“There is a common belief that performance art ended in the ’60s,” says Tom Zabel. “But that is not true.”
Zabel should know. The German-born bohemian is a working performance artist and educator, and he will lead a workshop on his chosen craft at the Costa Rican International Arts Festival. The workshop, entitled “Jungle of Life,” will take place April 4-8, culminating in a public presentation April 12.
But what is performance art, exactly?
“It is hard to define,” concedes Zabel. “It is not theater; it is not entertainment. But it can be on the border of each art form – music, dance. I want to teach from the perspective of fine art, but also theater.”
Zabel was born in Heidelberg, Germany, in 1956, and he has lived in Austria for three decades. Although he was too young to participate in the “happenings” of the Warhol era, Zabel is drawn to avant-garde artists from the 1960s, including The Actionists, a controversial Viennese collective, and Chris Burden, a U.S. artist who was willingly shot in the arm. Zabel has corresponded with one of his inspirations, Marina Abramović, a famous Serbian artist based in New York. Zabel considers Abramović a guru of the form.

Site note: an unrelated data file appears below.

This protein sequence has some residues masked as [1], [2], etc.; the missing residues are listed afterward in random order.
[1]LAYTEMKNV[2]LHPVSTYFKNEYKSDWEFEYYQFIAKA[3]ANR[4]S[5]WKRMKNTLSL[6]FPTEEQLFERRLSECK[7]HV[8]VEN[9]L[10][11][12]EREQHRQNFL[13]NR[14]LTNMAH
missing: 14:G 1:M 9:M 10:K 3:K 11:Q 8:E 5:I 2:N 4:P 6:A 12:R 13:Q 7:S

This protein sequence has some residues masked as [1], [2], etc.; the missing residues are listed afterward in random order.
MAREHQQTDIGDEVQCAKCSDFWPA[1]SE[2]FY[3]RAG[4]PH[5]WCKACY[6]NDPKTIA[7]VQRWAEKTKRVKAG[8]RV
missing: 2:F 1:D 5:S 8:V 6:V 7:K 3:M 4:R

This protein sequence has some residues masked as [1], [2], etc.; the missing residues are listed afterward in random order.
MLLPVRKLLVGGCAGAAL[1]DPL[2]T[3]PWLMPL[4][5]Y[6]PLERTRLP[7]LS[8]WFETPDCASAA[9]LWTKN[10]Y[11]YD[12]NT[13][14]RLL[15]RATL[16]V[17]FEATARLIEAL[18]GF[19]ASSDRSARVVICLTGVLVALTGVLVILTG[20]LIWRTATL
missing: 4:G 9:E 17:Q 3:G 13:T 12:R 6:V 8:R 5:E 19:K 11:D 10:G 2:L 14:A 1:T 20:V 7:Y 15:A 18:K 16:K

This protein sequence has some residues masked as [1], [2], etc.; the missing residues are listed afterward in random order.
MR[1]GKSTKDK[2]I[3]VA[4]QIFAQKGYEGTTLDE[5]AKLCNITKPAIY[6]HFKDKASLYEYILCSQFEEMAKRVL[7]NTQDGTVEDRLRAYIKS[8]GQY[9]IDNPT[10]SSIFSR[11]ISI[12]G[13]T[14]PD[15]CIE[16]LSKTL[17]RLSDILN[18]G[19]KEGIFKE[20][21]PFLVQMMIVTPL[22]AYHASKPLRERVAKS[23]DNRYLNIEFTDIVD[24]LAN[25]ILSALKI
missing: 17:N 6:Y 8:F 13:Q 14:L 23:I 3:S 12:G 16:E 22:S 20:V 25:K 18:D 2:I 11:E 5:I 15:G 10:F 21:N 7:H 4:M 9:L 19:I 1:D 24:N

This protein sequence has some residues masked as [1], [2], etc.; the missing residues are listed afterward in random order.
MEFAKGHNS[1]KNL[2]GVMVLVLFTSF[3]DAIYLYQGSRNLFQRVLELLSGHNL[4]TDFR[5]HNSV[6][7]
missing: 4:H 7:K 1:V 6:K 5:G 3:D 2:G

For many performance artists, it is not enough to paint or sculpt; making art should be a physical process, presented openly to an audience. Artists can perform their works almost anywhere – in galleries, in theaters and on the street. (Zabel even cites Jackson Pollock as a kind of performance artist, because of his intensely physical approach to painting). For Zabel, the true value of the genre is its personal nature and its refusal to be categorized.
“In general, an actor is playing a role,” he says. “There is a script. It is not so much connected to [the actor’s] real life. I remember reading an article about how the division of art forms is not relevant anymore. They are all mixed.”
Zabel himself is known to incorporate pantomime, props, and puppets into his performances, which are often done solo or in small groups. With support from the Austrian Ministry of Foreign Affairs, he has created shows for both adults and children, and they often feature playful titles, such as “Tom and Ferry,” “Die unendliche Weihnachtsgeschichte” (“The Never-Ending Christmas Story”) and “Du und Nichts” (“You and Nothing”).
Zabel has visited Costa Rica many times, yet most of his exposure to the local arts scene has been limited to the International Arts Festival. Still, he has visited area galleries and seems impressed by Costa Rica’s potential for avant-garde artists.
“I can see that [Costa Rican artists] are quite to open to every kind of art,” he says. “But it takes time. They have to get used to [new forms].”
At the end of the workshop, Zabel plans to orchestrate a performance in downtown San José. He hopes to incorporate Avenida Central and some of the public parks as public stages. Such open presentations echo Zabel’s favorite aspects of performance art.
“It mostly happens in front of an audience,” he says. “The audience has a need for something real. Performance art is something that is happening, now.”
For more information about Zabel’s workshop, visit the Arts Festival website.